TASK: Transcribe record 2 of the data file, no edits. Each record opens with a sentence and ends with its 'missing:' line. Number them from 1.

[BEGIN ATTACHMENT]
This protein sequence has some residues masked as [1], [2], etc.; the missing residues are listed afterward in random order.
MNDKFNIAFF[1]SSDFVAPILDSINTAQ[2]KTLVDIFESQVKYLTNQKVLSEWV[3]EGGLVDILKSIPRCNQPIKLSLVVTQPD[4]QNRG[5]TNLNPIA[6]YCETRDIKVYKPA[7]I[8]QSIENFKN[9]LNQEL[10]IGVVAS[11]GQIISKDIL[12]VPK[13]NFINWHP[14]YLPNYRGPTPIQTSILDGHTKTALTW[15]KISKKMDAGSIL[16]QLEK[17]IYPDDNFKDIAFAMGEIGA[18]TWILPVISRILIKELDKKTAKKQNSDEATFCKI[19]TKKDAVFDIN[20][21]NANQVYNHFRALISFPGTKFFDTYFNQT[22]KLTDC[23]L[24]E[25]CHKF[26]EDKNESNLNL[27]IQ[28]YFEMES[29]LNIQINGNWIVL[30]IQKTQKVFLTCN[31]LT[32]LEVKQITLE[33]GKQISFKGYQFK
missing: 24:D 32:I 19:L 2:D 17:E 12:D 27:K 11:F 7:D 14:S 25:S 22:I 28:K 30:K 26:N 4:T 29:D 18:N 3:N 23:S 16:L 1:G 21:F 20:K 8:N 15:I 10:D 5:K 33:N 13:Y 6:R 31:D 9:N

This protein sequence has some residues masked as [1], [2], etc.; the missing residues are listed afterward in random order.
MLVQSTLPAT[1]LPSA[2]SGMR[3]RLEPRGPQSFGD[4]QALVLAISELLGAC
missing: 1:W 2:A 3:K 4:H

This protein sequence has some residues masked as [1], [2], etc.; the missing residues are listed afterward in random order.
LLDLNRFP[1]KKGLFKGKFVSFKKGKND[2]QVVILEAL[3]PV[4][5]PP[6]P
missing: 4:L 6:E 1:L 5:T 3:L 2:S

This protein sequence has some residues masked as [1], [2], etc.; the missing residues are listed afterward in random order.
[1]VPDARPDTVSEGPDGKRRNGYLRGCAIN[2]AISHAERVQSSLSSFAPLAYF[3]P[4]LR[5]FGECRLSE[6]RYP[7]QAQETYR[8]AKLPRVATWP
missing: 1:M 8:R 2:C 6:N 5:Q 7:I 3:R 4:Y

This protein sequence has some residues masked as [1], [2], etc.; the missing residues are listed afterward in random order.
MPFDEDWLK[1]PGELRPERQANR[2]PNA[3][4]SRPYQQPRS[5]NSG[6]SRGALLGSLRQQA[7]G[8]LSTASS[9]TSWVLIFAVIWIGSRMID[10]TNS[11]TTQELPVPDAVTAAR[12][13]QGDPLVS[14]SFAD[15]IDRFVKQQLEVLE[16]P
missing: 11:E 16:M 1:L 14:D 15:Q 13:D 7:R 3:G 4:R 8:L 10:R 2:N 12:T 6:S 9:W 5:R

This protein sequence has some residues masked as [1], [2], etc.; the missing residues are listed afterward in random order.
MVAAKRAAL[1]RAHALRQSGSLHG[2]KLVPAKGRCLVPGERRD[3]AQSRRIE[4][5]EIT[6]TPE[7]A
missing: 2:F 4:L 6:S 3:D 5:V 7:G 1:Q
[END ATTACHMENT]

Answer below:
This protein sequence has some residues masked as [1], [2], etc.; the missing residues are listed afterward in random order.
MLVQSTLPAT[1]LPSA[2]SGMR[3]RLEPRGPQSFGD[4]QALVLAISELLGAC
missing: 1:W 2:A 3:K 4:H